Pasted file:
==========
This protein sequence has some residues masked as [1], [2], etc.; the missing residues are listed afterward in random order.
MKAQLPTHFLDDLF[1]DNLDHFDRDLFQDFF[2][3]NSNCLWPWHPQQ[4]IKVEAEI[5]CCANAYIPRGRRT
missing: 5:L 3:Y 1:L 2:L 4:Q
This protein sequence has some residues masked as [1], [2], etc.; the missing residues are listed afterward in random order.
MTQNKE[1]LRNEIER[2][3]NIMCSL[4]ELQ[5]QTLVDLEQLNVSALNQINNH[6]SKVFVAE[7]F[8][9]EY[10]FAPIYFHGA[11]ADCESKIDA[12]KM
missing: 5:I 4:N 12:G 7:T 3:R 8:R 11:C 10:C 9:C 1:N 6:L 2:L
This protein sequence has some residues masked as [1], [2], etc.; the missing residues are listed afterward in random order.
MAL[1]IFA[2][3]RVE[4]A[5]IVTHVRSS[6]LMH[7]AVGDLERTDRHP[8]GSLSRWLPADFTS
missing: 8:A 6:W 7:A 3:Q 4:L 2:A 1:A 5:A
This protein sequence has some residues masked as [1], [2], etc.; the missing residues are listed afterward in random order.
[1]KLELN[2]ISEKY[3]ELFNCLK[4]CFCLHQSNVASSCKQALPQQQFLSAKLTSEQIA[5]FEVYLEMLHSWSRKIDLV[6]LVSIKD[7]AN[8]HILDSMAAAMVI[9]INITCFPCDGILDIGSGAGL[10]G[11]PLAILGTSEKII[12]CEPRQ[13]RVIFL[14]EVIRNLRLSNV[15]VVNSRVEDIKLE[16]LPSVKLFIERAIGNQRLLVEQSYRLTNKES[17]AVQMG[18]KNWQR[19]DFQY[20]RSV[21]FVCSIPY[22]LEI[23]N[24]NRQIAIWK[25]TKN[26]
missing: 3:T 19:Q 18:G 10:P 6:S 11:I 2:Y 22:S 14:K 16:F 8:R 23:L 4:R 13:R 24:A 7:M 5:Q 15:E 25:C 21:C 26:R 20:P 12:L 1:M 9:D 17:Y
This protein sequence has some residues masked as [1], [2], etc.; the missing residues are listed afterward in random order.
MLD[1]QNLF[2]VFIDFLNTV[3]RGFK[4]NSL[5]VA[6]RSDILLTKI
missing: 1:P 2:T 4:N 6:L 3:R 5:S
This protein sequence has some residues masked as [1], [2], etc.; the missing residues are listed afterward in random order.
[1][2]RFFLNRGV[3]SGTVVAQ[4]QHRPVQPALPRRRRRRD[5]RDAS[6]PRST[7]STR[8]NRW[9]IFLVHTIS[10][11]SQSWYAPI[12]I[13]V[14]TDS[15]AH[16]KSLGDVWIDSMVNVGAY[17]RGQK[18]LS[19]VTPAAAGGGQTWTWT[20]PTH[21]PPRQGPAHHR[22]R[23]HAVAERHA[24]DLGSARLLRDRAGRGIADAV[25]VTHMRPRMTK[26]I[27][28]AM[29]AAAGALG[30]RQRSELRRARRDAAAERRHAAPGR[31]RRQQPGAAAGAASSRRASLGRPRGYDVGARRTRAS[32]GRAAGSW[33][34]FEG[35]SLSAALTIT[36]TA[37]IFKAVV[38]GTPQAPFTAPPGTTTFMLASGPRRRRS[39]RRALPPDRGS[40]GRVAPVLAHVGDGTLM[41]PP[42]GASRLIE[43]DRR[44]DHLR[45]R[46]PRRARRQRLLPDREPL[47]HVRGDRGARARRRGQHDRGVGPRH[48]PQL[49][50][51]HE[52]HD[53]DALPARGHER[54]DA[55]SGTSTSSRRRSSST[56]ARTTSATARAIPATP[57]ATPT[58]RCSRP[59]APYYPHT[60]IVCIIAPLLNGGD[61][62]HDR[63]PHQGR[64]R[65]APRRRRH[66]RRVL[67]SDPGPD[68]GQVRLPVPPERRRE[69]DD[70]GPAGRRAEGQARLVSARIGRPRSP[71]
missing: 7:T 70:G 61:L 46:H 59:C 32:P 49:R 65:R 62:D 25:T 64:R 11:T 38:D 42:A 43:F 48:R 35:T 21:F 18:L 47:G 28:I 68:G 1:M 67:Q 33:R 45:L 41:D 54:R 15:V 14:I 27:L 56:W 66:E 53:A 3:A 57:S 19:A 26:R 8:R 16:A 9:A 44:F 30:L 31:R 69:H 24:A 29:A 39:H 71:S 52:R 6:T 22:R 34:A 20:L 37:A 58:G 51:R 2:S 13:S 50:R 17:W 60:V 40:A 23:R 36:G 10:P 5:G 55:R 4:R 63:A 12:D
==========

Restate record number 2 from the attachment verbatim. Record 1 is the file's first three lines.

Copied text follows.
This protein sequence has some residues masked as [1], [2], etc.; the missing residues are listed afterward in random order.
MTQNKE[1]LRNEIER[2][3]NIMCSL[4]ELQ[5]QTLVDLEQLNVSALNQINNH[6]SKVFVAE[7]F[8][9]EY[10]FAPIYFHGA[11]ADCESKIDA[12]KM
missing: 5:I 4:N 12:G 7:T 3:R 8:R 11:C 10:C 9:C 1:N 6:L 2:L